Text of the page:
The next thing that happened was a shock to my ears because I stood leaning against the right side of the stage. That turned out to be a little close to the pirate action going on in the coming moments. One pirate standing in front of the stage and closer to the opposite side seemed to look in my direction. He threw something at an enemy reenactment pirate who stood somewhere between us. Suddenly, a medium-sized cannon only two feet to my left went off and startled me! Of course, nothing was actually fired out of the cannon. However, my hearing was somewhat muted for the next few minutes. It sent a few laughs through those attending the renaissance faire with me that day, and I couldn't help but laugh as well at that surprise.

During one part of the pirate reenactment, Captain Jack Sparrow showed up again and seemed to be making a bargain with the other pirates. When the bargain didn't work out, he went running into the crowd standing opposite where we were. Picture the scene in "Pirates of the Caribbean II," when Will Turner (Orlando Bloom) doesn't want to leave the island without Jack. Then he sees Jack trying to outrun the island natives and catch up with the pirate ship. When Jack is shown from behind running along the beach, that is exactly what the renaissance faire Jack Sparrow looked like. As I mentioned, he was in full character and did a very good job with the voice and mannerisms of the movie pirate.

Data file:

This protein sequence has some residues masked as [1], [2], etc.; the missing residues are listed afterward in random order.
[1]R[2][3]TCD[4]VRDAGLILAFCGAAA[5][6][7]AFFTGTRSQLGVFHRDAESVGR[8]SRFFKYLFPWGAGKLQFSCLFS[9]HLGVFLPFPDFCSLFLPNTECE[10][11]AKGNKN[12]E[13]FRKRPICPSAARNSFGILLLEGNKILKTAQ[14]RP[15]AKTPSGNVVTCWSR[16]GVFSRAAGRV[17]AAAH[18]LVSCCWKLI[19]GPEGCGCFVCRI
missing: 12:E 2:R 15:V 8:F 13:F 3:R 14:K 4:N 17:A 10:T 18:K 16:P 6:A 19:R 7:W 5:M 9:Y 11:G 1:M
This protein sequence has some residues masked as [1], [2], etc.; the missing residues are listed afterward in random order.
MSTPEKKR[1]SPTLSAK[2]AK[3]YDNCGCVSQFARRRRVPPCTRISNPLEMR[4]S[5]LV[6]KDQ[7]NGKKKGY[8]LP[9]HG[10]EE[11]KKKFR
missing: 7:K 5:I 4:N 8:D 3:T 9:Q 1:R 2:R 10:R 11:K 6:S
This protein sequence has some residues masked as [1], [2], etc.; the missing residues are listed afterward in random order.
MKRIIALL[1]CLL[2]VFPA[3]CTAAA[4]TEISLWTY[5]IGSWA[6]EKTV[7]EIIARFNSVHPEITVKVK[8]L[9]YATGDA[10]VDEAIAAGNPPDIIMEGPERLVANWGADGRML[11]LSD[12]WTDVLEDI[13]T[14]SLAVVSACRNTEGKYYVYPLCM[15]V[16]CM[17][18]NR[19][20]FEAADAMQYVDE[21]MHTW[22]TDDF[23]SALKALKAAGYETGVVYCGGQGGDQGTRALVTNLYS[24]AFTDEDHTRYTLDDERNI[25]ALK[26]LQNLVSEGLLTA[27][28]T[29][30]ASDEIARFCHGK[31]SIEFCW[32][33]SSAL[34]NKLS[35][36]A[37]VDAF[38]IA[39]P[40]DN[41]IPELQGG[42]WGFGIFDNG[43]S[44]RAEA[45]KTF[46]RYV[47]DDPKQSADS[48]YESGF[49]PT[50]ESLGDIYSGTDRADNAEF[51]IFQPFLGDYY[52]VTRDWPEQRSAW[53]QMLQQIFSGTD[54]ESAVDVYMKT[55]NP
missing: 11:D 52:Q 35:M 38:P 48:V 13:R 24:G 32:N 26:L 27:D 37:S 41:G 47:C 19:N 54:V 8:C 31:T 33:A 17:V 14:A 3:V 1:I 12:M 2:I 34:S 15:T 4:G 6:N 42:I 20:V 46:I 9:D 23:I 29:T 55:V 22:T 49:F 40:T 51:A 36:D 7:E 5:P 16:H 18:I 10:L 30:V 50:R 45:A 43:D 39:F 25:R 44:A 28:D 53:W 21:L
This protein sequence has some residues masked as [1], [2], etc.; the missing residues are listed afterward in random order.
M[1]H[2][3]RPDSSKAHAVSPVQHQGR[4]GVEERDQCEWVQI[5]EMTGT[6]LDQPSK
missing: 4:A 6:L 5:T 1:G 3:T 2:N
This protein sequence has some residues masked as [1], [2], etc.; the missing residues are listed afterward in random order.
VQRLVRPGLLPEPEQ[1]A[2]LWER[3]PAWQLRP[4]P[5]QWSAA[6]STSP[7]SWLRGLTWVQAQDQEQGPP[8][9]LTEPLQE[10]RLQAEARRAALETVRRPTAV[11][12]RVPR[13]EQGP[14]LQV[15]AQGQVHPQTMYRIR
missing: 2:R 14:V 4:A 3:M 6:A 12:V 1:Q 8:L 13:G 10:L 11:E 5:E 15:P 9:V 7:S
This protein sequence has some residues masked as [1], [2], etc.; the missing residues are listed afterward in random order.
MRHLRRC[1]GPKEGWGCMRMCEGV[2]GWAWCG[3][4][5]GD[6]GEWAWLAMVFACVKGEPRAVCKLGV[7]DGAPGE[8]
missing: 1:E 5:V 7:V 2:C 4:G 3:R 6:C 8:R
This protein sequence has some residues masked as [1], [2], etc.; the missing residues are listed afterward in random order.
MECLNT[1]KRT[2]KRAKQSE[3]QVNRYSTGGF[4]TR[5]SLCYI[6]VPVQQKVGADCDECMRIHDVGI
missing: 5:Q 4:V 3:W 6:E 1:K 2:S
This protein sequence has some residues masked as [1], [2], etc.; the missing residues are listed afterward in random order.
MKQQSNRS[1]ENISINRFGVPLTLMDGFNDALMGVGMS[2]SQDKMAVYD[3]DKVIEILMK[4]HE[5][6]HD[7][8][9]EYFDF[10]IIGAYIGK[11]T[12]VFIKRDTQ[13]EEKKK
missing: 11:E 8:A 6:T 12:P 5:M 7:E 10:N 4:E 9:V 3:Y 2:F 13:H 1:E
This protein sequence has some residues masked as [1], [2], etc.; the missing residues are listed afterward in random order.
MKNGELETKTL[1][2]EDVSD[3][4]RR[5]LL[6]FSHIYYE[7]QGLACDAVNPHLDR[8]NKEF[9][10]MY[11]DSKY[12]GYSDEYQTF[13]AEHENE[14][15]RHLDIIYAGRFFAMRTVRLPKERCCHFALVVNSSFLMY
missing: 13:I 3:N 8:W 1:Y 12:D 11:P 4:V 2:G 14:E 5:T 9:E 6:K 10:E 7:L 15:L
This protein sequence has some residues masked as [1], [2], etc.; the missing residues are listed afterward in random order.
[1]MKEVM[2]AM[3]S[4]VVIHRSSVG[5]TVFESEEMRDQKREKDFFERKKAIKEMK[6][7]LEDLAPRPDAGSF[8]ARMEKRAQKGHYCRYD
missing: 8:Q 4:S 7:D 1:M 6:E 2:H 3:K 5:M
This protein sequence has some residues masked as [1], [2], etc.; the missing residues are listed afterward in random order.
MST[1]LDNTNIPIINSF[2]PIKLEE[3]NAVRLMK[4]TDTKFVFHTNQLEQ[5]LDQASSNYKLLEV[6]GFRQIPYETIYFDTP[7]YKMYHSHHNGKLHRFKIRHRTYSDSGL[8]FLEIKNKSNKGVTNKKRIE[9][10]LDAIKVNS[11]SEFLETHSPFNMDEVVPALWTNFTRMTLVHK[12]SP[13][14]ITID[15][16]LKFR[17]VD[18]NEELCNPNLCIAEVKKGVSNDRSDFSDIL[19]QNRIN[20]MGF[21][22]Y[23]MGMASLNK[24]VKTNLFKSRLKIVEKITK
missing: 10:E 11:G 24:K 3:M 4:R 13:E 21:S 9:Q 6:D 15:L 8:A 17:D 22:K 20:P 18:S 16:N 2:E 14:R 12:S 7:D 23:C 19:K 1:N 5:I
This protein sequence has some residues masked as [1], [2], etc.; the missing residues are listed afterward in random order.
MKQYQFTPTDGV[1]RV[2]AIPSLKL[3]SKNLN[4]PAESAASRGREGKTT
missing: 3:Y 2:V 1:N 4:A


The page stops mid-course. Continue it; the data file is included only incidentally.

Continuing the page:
Following the pirate reenactment, the next big attraction at the renaissance faire was the jousting event. I was really into the renaissance spirit by this time and bought a flowery halo with streamers hanging down the back, deciding to wear it at the joust.

A crowd gathered at bleachers across from the vendor area of the renaissance faire and awaited the arrival of the knights. We could see them riding slowly around a bend to the jousting grous, or lysts, as you might hear them called in the movies. There were a few cars parked nearby, giving humor to any photo of knights in shining armor as they approached on horseback.

One knight with long, flowing blonde hair finally galloped past the crowd on a black horse and then began to address everyone. He announced the two jousting knights as they each took a turn riding past the crowd and waving. Before the joust began, the crowd was divided by the announcer, who assigned rooting sections to the knights. A little friendly verbal jabs were exchanged between the opponents, bringing laughter to their respective fans.

Then the action began with some surprising practice runs that included the knights taking turns trying to slice a cabbage while galloping by. But that's only part of it, because the cabbage was placed on top of a helmet worn by a brave renaissance faire character. The following practice involved jabbing, while mounted on their galloping horses, a target placed on some hay.

The jousting began shortly after that and early on, the knight who I rooted for was knocked off his horse. However, he eventually won the joust and I even got a piece of broken lance autographed by him.

I have more photos that I took at the renaissance faire posted on my flickr page at: http://www.flickr.com/photos/cdwyerphotojourney.